The ‘Neglected’ Personal Neglect

Pietro Caggiano, Mervi Jehkonen

Research output: Contribution to journalReview articlepeer-review

12 Citations (Scopus)


A review of patients with brain injury showing personal neglect is presented. The aim is to shed light on this aspect of neglect often unresearched or only indirectly investigated, and to discuss recent findings concerning the methods used to assess personal neglect, its neural correlates and its association with the more often explored aspect of extrapersonal neglect. The review was performed using PubMed and PsychInfo databases to search for papers published in the last 123 years (until January 2018). We reviewed 81 papers describing either single or group studies for a total of 2247 patients. The results of this review showed that various aspects of personal neglect are still controversial and outcomes potentially contradictory. Despite the data reported in the present review suggest that personal neglect is more frequently associated with lesions of the right hemisphere, the left hemisphere may also play an important role. Not surprisingly, personal neglect and extrapersonal neglect seem to co-occur. However double dissociations of these two forms of neglect have been reported, and they seem to dissociate both from a functional and an anatomical perspective. More recent interpretations of personal neglect suggest that it may result from a disrupted body representation. The development of reliable psychometric tools with shared diagnostic criteria is essential to identify different degrees of personal neglect for different body parts and to better refine personal neglect in comparison to extrapersonal neglect and disorders related to distortions of personal domain.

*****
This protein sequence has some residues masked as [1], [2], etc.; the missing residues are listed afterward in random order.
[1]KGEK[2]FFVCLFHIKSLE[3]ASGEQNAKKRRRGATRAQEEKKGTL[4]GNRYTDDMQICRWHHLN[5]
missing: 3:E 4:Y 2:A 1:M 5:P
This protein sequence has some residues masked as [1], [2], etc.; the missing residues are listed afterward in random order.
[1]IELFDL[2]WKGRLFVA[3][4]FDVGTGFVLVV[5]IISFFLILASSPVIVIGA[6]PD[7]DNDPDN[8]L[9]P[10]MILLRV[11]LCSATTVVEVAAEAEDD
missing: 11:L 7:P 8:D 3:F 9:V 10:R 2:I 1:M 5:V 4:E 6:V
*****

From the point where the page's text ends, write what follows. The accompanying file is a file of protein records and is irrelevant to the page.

Original languageEnglish
Pages (from-to)417-435
Number of pages19
JournalNeuropsychology Review
Issue number4
Publication statusPublished - 15 Dec 2018


  • Anosognosia
  • Assessment
  • Brain damage
  • Extrapersonal neglect
  • Hemispatial neglect
  • Neuropsychology
  • Personal neglect
  • Stroke


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